search the archive
search the archive
Toward a Democracy with Rights: 14th Annual Conference of the Marxist Reading Group - March 15-17, 2012
full name / name of organization:
Marxist Reading Group, University of Florida
Keynote Speaker: Rosemary Hennessy
University of Florida, March 15-17, 2012
Marxism, feminism, queer theory, and critical race theory all share a commitment to the theorization of political communities constituted in opposition to systems of domination (normativity, inequality, hegemony, class, etc.). These theoretical approaches suggest a potential countermeasure to democracy’s slide into neoliberal rhetoric emptied of participatory agency and material rights. With this contradiction, neoliberal and post-Fordist “democracies” ignore the juridical and political rights of the multitude and render their labor and material lives precarious—a movement toward a democracy without rights. A democracy with rights, then, must be reconstituted by the subjectivities, geographies, and politics being marginalized in the present. The question becomes how to imagine, represent, and construct this future democracy that will also challenge the ideology of community itself.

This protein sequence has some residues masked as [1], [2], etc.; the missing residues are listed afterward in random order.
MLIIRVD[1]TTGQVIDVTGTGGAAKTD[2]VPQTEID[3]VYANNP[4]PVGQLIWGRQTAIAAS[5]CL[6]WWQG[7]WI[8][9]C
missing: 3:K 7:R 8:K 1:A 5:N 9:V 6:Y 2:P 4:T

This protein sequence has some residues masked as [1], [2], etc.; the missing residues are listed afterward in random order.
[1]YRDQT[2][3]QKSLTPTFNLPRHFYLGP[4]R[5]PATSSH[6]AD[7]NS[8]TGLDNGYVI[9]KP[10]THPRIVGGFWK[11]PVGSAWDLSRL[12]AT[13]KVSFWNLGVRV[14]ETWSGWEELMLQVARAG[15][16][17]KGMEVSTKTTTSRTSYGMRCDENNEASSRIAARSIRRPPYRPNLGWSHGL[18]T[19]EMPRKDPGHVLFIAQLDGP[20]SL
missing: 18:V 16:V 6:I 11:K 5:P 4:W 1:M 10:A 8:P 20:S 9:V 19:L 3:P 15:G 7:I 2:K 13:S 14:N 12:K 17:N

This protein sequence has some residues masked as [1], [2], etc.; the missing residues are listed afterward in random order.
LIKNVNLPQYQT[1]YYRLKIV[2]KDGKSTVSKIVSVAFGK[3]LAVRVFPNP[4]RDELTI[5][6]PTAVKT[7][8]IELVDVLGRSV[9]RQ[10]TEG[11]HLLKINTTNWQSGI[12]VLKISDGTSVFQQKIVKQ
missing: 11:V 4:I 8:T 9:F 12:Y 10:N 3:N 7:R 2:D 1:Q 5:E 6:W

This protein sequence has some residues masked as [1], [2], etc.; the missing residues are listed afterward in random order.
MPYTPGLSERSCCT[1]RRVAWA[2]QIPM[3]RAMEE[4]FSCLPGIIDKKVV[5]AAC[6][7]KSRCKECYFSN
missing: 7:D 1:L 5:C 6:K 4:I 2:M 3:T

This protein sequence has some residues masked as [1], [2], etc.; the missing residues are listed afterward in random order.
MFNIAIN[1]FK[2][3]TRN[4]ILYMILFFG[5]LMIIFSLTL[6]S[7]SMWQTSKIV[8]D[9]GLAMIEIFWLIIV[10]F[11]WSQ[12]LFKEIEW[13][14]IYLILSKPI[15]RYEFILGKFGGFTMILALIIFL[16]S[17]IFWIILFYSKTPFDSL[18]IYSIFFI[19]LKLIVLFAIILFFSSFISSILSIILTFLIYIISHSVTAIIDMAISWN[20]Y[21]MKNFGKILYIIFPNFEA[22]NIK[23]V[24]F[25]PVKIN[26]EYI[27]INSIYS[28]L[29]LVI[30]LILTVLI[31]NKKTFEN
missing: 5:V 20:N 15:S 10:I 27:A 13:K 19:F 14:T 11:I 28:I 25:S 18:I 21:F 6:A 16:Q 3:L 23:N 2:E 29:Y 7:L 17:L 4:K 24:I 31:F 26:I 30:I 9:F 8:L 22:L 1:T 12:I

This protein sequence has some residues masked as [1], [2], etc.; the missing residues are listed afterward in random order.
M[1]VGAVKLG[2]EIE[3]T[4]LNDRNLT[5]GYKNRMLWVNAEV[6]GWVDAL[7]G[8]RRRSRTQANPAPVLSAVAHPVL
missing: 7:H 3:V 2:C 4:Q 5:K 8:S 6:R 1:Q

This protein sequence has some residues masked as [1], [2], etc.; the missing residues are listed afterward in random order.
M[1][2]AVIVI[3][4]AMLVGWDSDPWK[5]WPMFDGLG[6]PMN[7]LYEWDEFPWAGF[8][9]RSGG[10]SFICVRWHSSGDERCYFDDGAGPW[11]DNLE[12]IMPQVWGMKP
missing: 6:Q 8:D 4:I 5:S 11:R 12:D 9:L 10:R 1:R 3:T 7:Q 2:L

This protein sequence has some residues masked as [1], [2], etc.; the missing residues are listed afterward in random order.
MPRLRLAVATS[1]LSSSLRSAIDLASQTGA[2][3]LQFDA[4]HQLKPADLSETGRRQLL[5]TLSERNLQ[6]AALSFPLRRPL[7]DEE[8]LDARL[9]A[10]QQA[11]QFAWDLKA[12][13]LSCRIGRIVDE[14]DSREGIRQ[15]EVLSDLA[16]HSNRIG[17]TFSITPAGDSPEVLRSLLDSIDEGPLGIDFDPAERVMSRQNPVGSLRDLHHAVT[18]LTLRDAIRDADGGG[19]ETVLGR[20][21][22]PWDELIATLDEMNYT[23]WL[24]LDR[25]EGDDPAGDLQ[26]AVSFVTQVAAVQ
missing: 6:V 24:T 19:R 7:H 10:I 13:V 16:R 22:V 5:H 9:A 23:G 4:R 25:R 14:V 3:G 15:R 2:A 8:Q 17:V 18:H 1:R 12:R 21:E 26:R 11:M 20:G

The fourteenth annual conference of the Marxist Reading Group investigates how democracy must be constituted by subjective experience and systemic critique. How can rethinking the material imbrications of capital and “identity” give us a clearer sense of how democratic communities can be brought into existence? How can articulations of standpoint theory resist reification and gesture towards a clearly necessary systemic critique of class, gender, race, and sexuality? How can desire and affect expressed in and experienced through historically specific practices of community resist the atomization and cynicism of late capitalism? How to have a democracy for all?
Rosemary Hennessy is professor of English and Director of the Center for the Study of Women, Gender, and Sexuality at Rice University. She is the author of Materialist Feminism and the Politics of Discourse (1993), Profit and Pleasure: Sexual Identities in Late Capitalism (2000), and most recently, NAFTA From Below: Maquiladora Workers, Campesinos, and Indigenous Communities Speak Back (2006).
Possible topics include, but are by no means limited to:
Please submit a 250-word abstract (and some subject keywords) for a 20-minute presentation along with a short bio and contact information to firstname.lastname@example.org by January 6, 2012. Please indicate any a/v requirements (DVD player and data projection available). Authors of accepted papers will be notified by January 31, 2012. For questions concerning the conference, please contact us at email@example.com. For information on previous conferences, please check out our site: http://www.english.ufl.edu/mrg